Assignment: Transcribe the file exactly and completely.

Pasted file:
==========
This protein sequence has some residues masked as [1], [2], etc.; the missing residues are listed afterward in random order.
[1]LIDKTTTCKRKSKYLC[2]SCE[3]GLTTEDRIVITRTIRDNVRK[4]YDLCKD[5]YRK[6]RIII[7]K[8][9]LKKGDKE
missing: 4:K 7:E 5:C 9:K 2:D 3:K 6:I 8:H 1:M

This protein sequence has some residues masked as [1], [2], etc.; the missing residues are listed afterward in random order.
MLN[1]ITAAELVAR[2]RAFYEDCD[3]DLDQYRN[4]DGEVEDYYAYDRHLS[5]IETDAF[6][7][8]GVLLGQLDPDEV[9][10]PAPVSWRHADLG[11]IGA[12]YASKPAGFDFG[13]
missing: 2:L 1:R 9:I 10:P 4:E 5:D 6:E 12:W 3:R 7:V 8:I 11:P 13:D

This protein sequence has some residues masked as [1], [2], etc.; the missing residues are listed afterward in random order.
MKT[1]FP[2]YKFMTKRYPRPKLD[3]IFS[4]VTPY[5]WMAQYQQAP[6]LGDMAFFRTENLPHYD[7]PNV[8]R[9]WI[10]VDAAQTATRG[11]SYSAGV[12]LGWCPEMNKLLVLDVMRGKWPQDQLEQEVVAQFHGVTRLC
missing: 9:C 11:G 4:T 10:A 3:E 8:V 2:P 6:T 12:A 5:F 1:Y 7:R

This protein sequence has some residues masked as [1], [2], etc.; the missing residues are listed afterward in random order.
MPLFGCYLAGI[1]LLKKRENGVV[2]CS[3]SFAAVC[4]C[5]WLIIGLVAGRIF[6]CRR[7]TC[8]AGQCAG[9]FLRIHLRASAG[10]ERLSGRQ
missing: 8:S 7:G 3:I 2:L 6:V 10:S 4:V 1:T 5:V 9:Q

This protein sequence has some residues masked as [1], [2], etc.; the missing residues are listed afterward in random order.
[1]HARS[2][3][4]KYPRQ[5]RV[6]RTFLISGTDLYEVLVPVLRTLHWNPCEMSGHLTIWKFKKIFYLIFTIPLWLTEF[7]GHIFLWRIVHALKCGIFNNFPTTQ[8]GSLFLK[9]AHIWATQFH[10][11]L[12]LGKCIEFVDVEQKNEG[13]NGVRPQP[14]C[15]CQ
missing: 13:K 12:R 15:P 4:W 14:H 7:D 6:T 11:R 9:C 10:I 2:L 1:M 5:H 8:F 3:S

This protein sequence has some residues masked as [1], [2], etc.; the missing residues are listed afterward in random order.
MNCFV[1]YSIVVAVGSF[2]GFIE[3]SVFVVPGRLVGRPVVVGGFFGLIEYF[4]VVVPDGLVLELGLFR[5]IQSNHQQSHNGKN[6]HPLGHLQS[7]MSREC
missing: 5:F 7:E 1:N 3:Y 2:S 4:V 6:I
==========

This protein sequence has some residues masked as [1], [2], etc.; the missing residues are listed afterward in random order.
[1]LIDKTTTCKRKSKYLC[2]SCE[3]GLTTEDRIVITRTIRDNVRK[4]YDLCKD[5]YRK[6]RIII[7]K[8][9]LKKGDKE
missing: 4:K 7:E 5:C 9:K 2:D 3:K 6:I 8:H 1:M

This protein sequence has some residues masked as [1], [2], etc.; the missing residues are listed afterward in random order.
MLN[1]ITAAELVAR[2]RAFYEDCD[3]DLDQYRN[4]DGEVEDYYAYDRHLS[5]IETDAF[6][7][8]GVLLGQLDPDEV[9][10]PAPVSWRHADLG[11]IGA[12]YASKPAGFDFG[13]
missing: 2:L 1:R 9:I 10:P 4:E 5:D 6:E 12:W 3:R 7:V 8:I 11:P 13:D

This protein sequence has some residues masked as [1], [2], etc.; the missing residues are listed afterward in random order.
MKT[1]FP[2]YKFMTKRYPRPKLD[3]IFS[4]VTPY[5]WMAQYQQAP[6]LGDMAFFRTENLPHYD[7]PNV[8]R[9]WI[10]VDAAQTATRG[11]SYSAGV[12]LGWCPEMNKLLVLDVMRGKWPQDQLEQEVVAQFHGVTRLC
missing: 9:C 11:G 4:T 10:A 3:E 8:V 2:P 6:T 12:A 5:F 1:Y 7:R

This protein sequence has some residues masked as [1], [2], etc.; the missing residues are listed afterward in random order.
MPLFGCYLAGI[1]LLKKRENGVV[2]CS[3]SFAAVC[4]C[5]WLIIGLVAGRIF[6]CRR[7]TC[8]AGQCAG[9]FLRIHLRASAG[10]ERLSGRQ
missing: 8:S 7:G 3:I 2:L 6:V 10:S 4:V 1:T 5:V 9:Q

This protein sequence has some residues masked as [1], [2], etc.; the missing residues are listed afterward in random order.
[1]HARS[2][3][4]KYPRQ[5]RV[6]RTFLISGTDLYEVLVPVLRTLHWNPCEMSGHLTIWKFKKIFYLIFTIPLWLTEF[7]GHIFLWRIVHALKCGIFNNFPTTQ[8]GSLFLK[9]AHIWATQFH[10][11]L[12]LGKCIEFVDVEQKNEG[13]NGVRPQP[14]C[15]CQ
missing: 13:K 12:R 15:P 4:W 14:H 7:D 6:T 11:R 9:C 10:I 2:L 1:M 5:H 8:F 3:S

This protein sequence has some residues masked as [1], [2], etc.; the missing residues are listed afterward in random order.
MNCFV[1]YSIVVAVGSF[2]GFIE[3]SVFVVPGRLVGRPVVVGGFFGLIEYF[4]VVVPDGLVLELGLFR[5]IQSNHQQSHNGKN[6]HPLGHLQS[7]MSREC
missing: 5:F 7:E 1:N 3:Y 2:S 4:V 6:I